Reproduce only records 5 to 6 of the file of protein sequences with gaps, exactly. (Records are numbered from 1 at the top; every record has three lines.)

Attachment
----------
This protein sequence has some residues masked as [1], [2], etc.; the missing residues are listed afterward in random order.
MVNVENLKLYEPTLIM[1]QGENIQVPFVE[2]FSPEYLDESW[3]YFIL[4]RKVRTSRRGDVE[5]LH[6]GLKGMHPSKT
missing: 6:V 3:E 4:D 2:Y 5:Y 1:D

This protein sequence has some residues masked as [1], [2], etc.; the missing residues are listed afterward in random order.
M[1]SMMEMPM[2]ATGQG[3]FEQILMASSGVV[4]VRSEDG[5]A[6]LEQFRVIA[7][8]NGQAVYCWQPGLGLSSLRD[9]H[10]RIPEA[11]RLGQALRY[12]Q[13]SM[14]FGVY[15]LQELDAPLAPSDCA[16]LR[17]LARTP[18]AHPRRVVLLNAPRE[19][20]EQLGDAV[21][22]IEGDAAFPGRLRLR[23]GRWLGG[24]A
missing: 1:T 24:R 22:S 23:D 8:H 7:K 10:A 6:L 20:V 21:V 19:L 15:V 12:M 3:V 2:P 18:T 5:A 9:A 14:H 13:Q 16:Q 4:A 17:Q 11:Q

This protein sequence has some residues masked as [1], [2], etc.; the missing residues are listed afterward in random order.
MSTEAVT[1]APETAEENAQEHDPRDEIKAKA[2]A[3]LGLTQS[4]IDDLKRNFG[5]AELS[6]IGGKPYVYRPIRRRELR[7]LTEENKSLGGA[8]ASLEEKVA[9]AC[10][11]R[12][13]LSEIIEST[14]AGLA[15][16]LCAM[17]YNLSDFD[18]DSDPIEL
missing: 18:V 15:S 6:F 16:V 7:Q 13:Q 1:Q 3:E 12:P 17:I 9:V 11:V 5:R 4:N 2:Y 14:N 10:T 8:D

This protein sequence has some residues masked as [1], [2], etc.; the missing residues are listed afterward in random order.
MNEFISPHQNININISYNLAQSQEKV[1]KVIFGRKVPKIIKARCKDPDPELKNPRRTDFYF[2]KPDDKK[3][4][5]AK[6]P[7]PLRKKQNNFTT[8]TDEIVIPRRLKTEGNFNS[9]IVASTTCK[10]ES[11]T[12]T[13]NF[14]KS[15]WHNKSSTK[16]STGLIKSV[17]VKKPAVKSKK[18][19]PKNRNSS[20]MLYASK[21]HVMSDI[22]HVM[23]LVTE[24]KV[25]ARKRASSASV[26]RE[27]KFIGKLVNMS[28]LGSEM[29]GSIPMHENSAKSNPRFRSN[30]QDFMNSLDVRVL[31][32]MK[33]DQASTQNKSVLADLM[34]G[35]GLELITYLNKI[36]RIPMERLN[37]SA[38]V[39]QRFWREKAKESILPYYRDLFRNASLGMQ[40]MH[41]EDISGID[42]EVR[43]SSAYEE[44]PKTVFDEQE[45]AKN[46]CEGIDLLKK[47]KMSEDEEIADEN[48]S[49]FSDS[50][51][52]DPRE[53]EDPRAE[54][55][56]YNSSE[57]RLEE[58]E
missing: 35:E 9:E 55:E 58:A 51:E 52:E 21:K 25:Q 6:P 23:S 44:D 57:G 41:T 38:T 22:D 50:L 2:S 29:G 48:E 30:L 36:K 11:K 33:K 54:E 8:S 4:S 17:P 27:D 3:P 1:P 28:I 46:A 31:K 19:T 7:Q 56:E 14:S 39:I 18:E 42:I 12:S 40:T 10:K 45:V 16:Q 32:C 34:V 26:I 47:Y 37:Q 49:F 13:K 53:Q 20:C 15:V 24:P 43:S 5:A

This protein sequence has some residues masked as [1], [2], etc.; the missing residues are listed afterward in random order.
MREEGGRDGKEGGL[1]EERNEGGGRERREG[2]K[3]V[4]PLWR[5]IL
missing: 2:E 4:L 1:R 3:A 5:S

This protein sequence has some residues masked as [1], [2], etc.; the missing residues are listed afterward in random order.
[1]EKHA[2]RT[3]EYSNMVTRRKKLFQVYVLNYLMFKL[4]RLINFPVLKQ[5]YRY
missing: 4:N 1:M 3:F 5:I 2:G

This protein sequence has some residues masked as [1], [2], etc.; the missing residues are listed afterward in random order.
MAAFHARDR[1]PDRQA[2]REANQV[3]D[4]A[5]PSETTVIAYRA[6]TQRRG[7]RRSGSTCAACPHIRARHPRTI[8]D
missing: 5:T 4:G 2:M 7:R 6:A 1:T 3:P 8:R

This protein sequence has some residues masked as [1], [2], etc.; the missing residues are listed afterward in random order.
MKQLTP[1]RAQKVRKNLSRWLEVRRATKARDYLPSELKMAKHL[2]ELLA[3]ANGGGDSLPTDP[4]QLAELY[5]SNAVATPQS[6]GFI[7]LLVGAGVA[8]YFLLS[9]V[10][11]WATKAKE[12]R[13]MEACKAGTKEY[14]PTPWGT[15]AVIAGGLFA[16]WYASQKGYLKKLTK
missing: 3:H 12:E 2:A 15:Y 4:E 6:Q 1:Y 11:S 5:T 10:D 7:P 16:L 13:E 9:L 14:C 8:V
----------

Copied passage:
This protein sequence has some residues masked as [1], [2], etc.; the missing residues are listed afterward in random order.
MREEGGRDGKEGGL[1]EERNEGGGRERREG[2]K[3]V[4]PLWR[5]IL
missing: 2:E 4:L 1:R 3:A 5:S

This protein sequence has some residues masked as [1], [2], etc.; the missing residues are listed afterward in random order.
[1]EKHA[2]RT[3]EYSNMVTRRKKLFQVYVLNYLMFKL[4]RLINFPVLKQ[5]YRY
missing: 4:N 1:M 3:F 5:I 2:G